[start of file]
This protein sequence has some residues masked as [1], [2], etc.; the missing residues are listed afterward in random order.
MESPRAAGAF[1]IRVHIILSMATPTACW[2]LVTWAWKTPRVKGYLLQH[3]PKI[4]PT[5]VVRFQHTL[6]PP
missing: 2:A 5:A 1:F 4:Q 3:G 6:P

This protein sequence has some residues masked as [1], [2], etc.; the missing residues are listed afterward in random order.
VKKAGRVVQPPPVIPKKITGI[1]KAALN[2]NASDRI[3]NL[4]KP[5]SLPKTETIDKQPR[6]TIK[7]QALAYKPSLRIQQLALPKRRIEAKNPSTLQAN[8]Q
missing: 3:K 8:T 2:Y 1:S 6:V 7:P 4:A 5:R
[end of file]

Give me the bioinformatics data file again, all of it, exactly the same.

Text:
This protein sequence has some residues masked as [1], [2], etc.; the missing residues are listed afterward in random order.
MESPRAAGAF[1]IRVHIILSMATPTACW[2]LVTWAWKTPRVKGYLLQH[3]PKI[4]PT[5]VVRFQHTL[6]PP
missing: 2:A 5:A 1:F 4:Q 3:G 6:P

This protein sequence has some residues masked as [1], [2], etc.; the missing residues are listed afterward in random order.
VKKAGRVVQPPPVIPKKITGI[1]KAALN[2]NASDRI[3]NL[4]KP[5]SLPKTETIDKQPR[6]TIK[7]QALAYKPSLRIQQLALPKRRIEAKNPSTLQAN[8]Q
missing: 3:K 8:T 2:Y 1:S 6:V 7:P 4:A 5:R